5 How complete was the consecration of the churches of Macedonia? 11 Corinthians 8:2-5.
note: “Nearly all the Macedonian believers were poor in this world’s goods, but their hearts were overflowing with love for God and His truth, and they gladly gave for the support of the gospel. When general collections were taken up in the Gentile churches for the relief of the Jewish believers, the liberality of the converts in Macedonia was held up as an example to other churches. . . .
“The willingness to sacrifice on the part of the Macedonian believers came as a result of wholehearted consecration. Moved by the Spirit of God, they ‘first gave their own selves to the Lord’ (11 Corinthians 8:5), then they were willing to give freely of their means for the support of the gospel. It was not necessary to urge them to give; rather, they rejoiced in the privilege of denying themselves even of necessary things in order to supply the needs of others.” The Acts of the Apostles, 343.
6 What is written of Caleb’s consecration to the Lord? Numbers 14:22–24.
note: “Caleb was faithful and steadfast. He was not boastful, he made no parade of his merits and good deeds; but his influence was always on the side of right. . . . While the cowards and murmurers perished in the wilderness, faithful Caleb had a home in the promised Canaan.” Testimonies, vol. 5, 303, 304.
7 In the parable of the talents, what did the Lord give to His servants? Matthew 25:14, 15.
note: “The special gifts of the Spirit are not the only talents represented in the parable. It includes all gifts and endowments, whether original or acquired, natural or spiritual. All are to be employed in Christ’s service. In becoming His disciples, we surrender ourselves to Him with all that we are and have. These gifts He returns to us purified and ennobled, to be used for His glory in blessing our fellow men.” Christ’s Object Lessons, 328.
8 What increase was given to those who consecrated these talents to the Lord? What reward? Matthew 25:16, 17, 20–23.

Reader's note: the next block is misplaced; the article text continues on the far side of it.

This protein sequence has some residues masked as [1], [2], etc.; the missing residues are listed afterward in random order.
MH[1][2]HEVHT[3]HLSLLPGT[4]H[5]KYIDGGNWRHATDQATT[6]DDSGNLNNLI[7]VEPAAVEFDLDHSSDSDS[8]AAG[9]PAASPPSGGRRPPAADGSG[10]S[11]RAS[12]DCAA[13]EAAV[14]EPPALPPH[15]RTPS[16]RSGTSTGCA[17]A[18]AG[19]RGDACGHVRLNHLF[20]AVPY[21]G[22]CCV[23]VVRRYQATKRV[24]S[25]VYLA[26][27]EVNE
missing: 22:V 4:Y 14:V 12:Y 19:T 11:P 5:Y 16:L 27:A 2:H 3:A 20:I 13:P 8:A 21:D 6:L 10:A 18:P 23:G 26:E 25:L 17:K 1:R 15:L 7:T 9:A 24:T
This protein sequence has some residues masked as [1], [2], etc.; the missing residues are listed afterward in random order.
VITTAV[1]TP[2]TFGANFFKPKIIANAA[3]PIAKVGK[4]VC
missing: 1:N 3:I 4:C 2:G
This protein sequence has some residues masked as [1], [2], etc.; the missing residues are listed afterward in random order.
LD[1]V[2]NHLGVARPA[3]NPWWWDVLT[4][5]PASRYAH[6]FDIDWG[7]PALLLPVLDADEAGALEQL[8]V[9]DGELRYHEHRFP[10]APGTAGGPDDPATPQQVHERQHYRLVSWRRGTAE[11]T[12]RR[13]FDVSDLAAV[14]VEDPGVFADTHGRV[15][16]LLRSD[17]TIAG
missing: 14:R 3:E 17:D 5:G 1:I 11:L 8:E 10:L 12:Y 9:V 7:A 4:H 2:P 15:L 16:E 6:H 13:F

note: “Do all church members realize that all they have is given them to be used and improved to God’s glory? God keeps a faithful account with every human being in our world. And when the day of reckoning comes, the faithful steward takes no credit to himself. He does not say, ‘My pound,’ but ‘Thy pound hath gained’ other pounds. He knows that without the entrusted gift no increase could have been made. He feels that in faithfully discharging his stewardship he has but done his duty. The capital was the Lord’s, and by His power he was enabled to trade upon it successfully. His name only should be glorified. Without the entrusted capital he knows that he would have been bankrupt for eternity.” Counsels on Stewardship, 111, 112.
“When the cases of all come in review before God, the question, What did they profess? is never asked, but, What have they done? Have they been doers of the word? Have they lived for themselves? or have they been exercised in works of benevolence, in deeds of kindness, in love, preferring others before themselves, and denying themselves that they might bless others?
“If the record shows that this has been their life, that their characters have been marked with tenderness, self-denial, and benevolence, they will receive the blessed assurance and benediction from Christ, ‘Well done,’ ‘Come, ye blessed of My Father, inherit the kingdom prepared for you from the foundation of the world.’ ” Ibid., 129.
9 What did the servant do that had been given only one talent? Matthew 25:18. What was the result of neglecting to consecrate to God the talent given him? Verses 24–29.
note: “The man who received the one talent ‘went and digged in the earth, and hid his lord’s money.’ [Matthew 25:18.]
“It was the one with the smallest gift who left his talent unimproved. In this is given a warning to all who feel that the smallness of their endowments excuses them from service for Christ. If they could do some great thing, how gladly would they undertake it; but because they can serve only in little things, they think themselves justified in doing nothing. In this they err. The Lord in His distribution of gifts is testing character. The man who neglected to improve his talent proved himself an unfaithful servant. Had he received five talents, he would have buried them as he buried the one. His misuse of the one talent showed that he despised the gifts of heaven.” Christ’s Object Lessons, 355.